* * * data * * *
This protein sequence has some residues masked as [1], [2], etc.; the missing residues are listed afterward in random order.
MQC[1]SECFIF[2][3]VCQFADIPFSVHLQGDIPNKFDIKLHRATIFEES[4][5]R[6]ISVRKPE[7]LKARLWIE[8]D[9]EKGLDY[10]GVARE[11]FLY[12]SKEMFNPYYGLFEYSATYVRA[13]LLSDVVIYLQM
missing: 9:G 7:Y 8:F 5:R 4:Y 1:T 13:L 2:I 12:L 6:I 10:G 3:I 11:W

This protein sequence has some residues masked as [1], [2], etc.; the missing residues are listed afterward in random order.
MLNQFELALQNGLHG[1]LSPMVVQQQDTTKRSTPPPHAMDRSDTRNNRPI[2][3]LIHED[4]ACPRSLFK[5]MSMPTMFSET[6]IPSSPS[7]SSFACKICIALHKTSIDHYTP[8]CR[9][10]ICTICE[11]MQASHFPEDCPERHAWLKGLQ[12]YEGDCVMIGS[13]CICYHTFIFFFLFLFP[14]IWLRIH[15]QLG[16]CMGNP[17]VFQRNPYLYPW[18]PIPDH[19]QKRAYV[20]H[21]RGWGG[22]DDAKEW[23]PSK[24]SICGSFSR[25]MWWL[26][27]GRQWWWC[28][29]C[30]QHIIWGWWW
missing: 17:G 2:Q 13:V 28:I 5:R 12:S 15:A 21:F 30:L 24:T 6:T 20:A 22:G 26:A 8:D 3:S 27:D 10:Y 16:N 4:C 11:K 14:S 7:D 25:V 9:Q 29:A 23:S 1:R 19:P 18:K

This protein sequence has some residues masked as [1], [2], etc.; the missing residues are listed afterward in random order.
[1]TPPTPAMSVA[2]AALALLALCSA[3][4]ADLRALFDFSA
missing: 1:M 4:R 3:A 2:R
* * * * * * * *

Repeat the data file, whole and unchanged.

This protein sequence has some residues masked as [1], [2], etc.; the missing residues are listed afterward in random order.
MQC[1]SECFIF[2][3]VCQFADIPFSVHLQGDIPNKFDIKLHRATIFEES[4][5]R[6]ISVRKPE[7]LKARLWIE[8]D[9]EKGLDY[10]GVARE[11]FLY[12]SKEMFNPYYGLFEYSATYVRA[13]LLSDVVIYLQM
missing: 9:G 7:Y 8:F 5:R 4:Y 1:T 13:L 2:I 12:L 6:I 10:G 3:I 11:W

This protein sequence has some residues masked as [1], [2], etc.; the missing residues are listed afterward in random order.
MLNQFELALQNGLHG[1]LSPMVVQQQDTTKRSTPPPHAMDRSDTRNNRPI[2][3]LIHED[4]ACPRSLFK[5]MSMPTMFSET[6]IPSSPS[7]SSFACKICIALHKTSIDHYTP[8]CR[9][10]ICTICE[11]MQASHFPEDCPERHAWLKGLQ[12]YEGDCVMIGS[13]CICYHTFIFFFLFLFP[14]IWLRIH[15]QLG[16]CMGNP[17]VFQRNPYLYPW[18]PIPDH[19]QKRAYV[20]H[21]RGWGG[22]DDAKEW[23]PSK[24]SICGSFSR[25]MWWL[26][27]GRQWWWC[28][29]C[30]QHIIWGWWW
missing: 17:G 2:Q 13:V 28:I 5:R 12:S 15:A 21:F 30:L 24:T 6:T 20:A 22:G 26:A 8:D 3:S 27:D 10:Y 16:N 4:C 11:K 14:S 7:D 25:V 9:Q 29:A 23:S 1:R 19:P 18:K

This protein sequence has some residues masked as [1], [2], etc.; the missing residues are listed afterward in random order.
[1]TPPTPAMSVA[2]AALALLALCSA[3][4]ADLRALFDFSA
missing: 1:M 4:R 3:A 2:R